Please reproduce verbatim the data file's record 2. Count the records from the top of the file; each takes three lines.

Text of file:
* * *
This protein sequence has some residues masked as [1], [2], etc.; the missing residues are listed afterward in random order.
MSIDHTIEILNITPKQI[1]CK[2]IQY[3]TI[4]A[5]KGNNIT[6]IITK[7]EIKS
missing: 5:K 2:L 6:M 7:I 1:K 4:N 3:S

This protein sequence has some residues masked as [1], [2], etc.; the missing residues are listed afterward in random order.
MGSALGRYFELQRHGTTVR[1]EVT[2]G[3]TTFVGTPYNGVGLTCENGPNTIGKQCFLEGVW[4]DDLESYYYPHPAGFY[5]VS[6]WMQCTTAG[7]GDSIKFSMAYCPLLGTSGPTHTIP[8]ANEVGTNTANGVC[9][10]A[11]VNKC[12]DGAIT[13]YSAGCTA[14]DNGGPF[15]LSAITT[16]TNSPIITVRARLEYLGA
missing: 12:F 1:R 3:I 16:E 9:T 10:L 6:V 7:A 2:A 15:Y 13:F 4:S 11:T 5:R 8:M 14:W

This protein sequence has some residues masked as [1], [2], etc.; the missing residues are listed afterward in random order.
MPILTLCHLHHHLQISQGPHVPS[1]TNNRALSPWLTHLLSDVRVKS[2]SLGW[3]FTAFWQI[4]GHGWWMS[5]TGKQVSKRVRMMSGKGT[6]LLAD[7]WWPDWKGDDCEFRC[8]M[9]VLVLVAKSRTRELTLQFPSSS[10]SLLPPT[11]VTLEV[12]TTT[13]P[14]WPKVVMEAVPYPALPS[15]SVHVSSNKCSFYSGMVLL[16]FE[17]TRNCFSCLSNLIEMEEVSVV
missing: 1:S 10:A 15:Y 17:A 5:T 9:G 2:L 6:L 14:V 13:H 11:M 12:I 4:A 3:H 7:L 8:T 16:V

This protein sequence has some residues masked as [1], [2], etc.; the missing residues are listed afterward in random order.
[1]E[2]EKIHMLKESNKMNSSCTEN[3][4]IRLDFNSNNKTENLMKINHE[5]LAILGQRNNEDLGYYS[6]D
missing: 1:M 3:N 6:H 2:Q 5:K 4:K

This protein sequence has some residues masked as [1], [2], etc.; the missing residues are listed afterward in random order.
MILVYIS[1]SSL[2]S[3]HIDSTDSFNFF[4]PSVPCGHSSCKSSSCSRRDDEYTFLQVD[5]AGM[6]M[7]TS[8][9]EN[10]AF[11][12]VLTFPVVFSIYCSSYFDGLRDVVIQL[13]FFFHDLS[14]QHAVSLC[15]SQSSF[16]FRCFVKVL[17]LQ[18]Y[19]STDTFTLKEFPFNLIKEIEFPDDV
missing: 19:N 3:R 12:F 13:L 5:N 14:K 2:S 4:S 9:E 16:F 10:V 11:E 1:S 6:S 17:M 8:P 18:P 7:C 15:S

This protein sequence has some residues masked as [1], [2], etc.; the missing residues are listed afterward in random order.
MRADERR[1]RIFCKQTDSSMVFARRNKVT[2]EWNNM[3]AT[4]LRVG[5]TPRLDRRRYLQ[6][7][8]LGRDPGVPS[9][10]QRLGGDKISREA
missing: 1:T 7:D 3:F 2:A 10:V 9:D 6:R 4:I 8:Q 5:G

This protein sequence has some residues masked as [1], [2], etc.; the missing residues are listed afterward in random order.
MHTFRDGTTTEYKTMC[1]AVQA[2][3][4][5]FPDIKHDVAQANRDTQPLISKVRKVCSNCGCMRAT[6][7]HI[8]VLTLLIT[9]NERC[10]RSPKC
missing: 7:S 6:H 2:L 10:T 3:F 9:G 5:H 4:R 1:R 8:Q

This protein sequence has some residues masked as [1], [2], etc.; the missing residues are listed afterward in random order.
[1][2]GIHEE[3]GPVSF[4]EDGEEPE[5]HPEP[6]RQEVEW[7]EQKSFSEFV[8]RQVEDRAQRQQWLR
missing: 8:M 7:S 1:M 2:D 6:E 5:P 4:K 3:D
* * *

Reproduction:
This protein sequence has some residues masked as [1], [2], etc.; the missing residues are listed afterward in random order.
MGSALGRYFELQRHGTTVR[1]EVT[2]G[3]TTFVGTPYNGVGLTCENGPNTIGKQCFLEGVW[4]DDLESYYYPHPAGFY[5]VS[6]WMQCTTAG[7]GDSIKFSMAYCPLLGTSGPTHTIP[8]ANEVGTNTANGVC[9][10]A[11]VNKC[12]DGAIT[13]YSAGCTA[14]DNGGPF[15]LSAITT[16]TNSPIITVRARLEYLGA
missing: 12:F 1:R 3:I 16:E 9:T 10:L 6:V 7:A 2:A 15:Y 13:F 4:S 11:T 5:R 8:M 14:W